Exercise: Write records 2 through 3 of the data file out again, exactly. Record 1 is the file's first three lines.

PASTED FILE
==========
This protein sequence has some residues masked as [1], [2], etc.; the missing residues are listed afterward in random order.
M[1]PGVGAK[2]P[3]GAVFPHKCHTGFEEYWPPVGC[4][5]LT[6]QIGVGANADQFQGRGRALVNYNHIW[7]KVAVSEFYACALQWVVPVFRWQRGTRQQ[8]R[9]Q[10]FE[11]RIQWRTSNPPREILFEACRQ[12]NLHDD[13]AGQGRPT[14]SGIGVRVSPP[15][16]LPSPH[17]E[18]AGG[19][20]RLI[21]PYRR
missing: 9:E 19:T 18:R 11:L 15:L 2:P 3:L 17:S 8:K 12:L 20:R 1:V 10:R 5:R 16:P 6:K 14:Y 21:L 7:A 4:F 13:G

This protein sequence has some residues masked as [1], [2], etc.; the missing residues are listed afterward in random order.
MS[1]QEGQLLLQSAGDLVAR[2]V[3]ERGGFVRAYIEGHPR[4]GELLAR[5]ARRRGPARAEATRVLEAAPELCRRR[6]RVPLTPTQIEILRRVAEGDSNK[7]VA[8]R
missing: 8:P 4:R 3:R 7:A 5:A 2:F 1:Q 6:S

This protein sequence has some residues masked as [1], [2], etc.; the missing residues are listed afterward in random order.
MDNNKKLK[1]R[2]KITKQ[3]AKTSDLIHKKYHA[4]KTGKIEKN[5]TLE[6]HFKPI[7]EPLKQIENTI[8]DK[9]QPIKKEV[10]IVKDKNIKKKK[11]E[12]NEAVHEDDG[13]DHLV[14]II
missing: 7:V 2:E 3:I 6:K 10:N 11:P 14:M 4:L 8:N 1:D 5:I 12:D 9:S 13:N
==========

This protein sequence has some residues masked as [1], [2], etc.; the missing residues are listed afterward in random order.
MS[1]QEGQLLLQSAGDLVAR[2]V[3]ERGGFVRAYIEGHPR[4]GELLAR[5]ARRRGPARAEATRVLEAAPELCRRR[6]RVPLTPTQIEILRRVAEGDSNK[7]VA[8]R
missing: 8:P 4:R 3:R 7:A 5:A 2:F 1:Q 6:S

This protein sequence has some residues masked as [1], [2], etc.; the missing residues are listed afterward in random order.
MDNNKKLK[1]R[2]KITKQ[3]AKTSDLIHKKYHA[4]KTGKIEKN[5]TLE[6]HFKPI[7]EPLKQIENTI[8]DK[9]QPIKKEV[10]IVKDKNIKKKK[11]E[12]NEAVHEDDG[13]DHLV[14]II
missing: 7:V 2:E 3:I 6:K 10:N 11:P 14:M 4:L 8:N 1:D 5:I 12:D 9:S 13:N